Week of August 18, 2008
Special Report


Quality of Life's Locational Importance: It Always … Depends

Quality-of-life factors get lip service aplenty in explaining a great many corporate expansions. But assessing the site-selection significance of the slippery stuff of quality of life depends on three key considerations.
With its sunny weather and seaside locale, San Diego provides a bounty of quality-of-life strengths. At the same time, though, the city's core of educational institutions and prestigious players like Scripps Institute has helped San Diego build the largest bio-tech cluster in the U.S. (Pictured is the University of California at San Diego's campus in La Jolla.)

by Michelle Comerford
Senior Location Consultant
Austin Consulting

ow important is quality of life in site-selection decisions?"
      Site-selection consultants are frequently asked that question by economic development officials.
      Often, much to the inquirer's dismay, this seemingly simple question is answered with a consultant's infamous response: "It … depends."
      But depends … on what? After all, when it comes to making a site-selection decision, doesn't it usually come down to the bottom line – i.e., the location that can offer the lowest operating costs for a particular operation?
      Well, once again, it … depends. Take, for instance, a site selection for an operation that's more reliant on labor availability and quality than on total operating costs. Or, to pose another relevant example, a business location decision that's also a personal decision – as is the case with many small or family-owned operations.
      In projects like those, the elusive nature of quality of life becomes a far more tangible location factor.
      So how, then, can a company gauge the importance of quality of life on a particular site-selection project?
The presence of the Harvard School of Medicine (pictured above) gives Boston a substantial quality-of-life boost. At the same time, though, the med school is a strong operational attraction for the likes of pharmaceutical heavyweight AstraZeneca, which opened a new R&D lab (pictured below) in Waltham, Mass., that develops treatments for cancer and infectious diseases.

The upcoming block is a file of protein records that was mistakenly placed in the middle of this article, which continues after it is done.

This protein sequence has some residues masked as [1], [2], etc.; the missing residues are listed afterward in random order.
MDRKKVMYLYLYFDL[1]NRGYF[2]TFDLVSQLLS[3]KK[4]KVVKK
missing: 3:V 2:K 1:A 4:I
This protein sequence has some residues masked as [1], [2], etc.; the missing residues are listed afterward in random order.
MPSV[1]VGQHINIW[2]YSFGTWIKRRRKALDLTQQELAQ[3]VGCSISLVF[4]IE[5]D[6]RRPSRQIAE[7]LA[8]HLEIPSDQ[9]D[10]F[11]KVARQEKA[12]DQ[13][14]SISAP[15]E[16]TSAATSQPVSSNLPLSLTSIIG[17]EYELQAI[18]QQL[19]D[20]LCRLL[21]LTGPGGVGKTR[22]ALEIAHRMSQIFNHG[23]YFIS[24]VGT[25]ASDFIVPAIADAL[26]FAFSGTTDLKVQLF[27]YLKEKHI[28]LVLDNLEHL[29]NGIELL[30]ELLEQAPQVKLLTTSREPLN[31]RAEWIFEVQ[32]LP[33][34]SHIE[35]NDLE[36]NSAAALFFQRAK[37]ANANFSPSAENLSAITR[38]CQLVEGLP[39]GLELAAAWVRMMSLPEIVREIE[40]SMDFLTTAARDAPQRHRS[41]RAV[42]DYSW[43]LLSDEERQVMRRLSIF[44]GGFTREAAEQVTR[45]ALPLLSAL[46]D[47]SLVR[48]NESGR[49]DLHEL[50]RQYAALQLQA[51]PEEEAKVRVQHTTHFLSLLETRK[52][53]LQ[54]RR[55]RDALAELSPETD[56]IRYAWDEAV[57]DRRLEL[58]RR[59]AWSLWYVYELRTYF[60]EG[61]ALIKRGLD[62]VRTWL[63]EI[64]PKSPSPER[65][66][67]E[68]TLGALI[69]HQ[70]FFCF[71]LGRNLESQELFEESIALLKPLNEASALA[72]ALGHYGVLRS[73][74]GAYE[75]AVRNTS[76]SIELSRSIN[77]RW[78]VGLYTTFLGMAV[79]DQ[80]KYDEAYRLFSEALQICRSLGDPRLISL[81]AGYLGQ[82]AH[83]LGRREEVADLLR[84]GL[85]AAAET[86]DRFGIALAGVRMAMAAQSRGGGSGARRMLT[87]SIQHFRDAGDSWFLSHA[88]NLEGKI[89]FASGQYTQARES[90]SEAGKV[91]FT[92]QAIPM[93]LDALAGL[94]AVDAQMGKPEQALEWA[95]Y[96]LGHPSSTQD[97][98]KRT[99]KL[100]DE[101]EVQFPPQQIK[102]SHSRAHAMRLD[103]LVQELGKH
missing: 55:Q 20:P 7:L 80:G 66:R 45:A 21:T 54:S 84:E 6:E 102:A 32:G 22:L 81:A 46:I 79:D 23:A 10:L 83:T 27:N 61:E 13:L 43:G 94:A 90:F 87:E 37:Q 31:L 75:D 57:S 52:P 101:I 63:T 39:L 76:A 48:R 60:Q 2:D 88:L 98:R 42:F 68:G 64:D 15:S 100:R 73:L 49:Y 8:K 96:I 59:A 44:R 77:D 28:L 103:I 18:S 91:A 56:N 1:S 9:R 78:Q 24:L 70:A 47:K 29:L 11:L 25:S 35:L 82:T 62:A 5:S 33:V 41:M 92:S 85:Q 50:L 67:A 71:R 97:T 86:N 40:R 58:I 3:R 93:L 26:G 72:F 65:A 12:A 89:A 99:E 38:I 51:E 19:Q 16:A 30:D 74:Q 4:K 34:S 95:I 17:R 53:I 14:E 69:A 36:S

To answer that question, one must weigh three central considerations:
      • The definition of "quality of life."
      • The type of operation that's being located.
      • The project's personal dimension.

Defining "Quality of Life"
      Attempting to construct a concrete definition of quality of life is tantamount to climbing an inordinately slippery slope.
      After all, quality of life can mean different things to different people. For some, it's an area's cost of living and the quality of its school systems. For others, it's the area's climate and its access to beaches, mountains and other recreational amenities.
      Over the years, a number of publications have compiled rating systems to try to measure quality of life. One such example is Money's "Best Places to Live" survey. In that analysis, the magazine measures cities across the country in categories that include: financial characteristics (e.g., income levels, tax rates); housing; education; leisure and culture; weather; and health.
      Money's study also includes a separate category that attempts to measure quality of life. In that quality-of-life assessment, the magazine compares areas in categories that include: air-quality index; the number of personal crime incidents; the number of property crime incidents; the median commute time; the percentage of the population with a commute time of 45 minutes or longer; and the percentage of the population who walk or bike to work.
      All of those factors can contribute to the definition of quality of life. But some of those considerations might be far more important to some people or corporations, while other factors may have no significance whatsoever.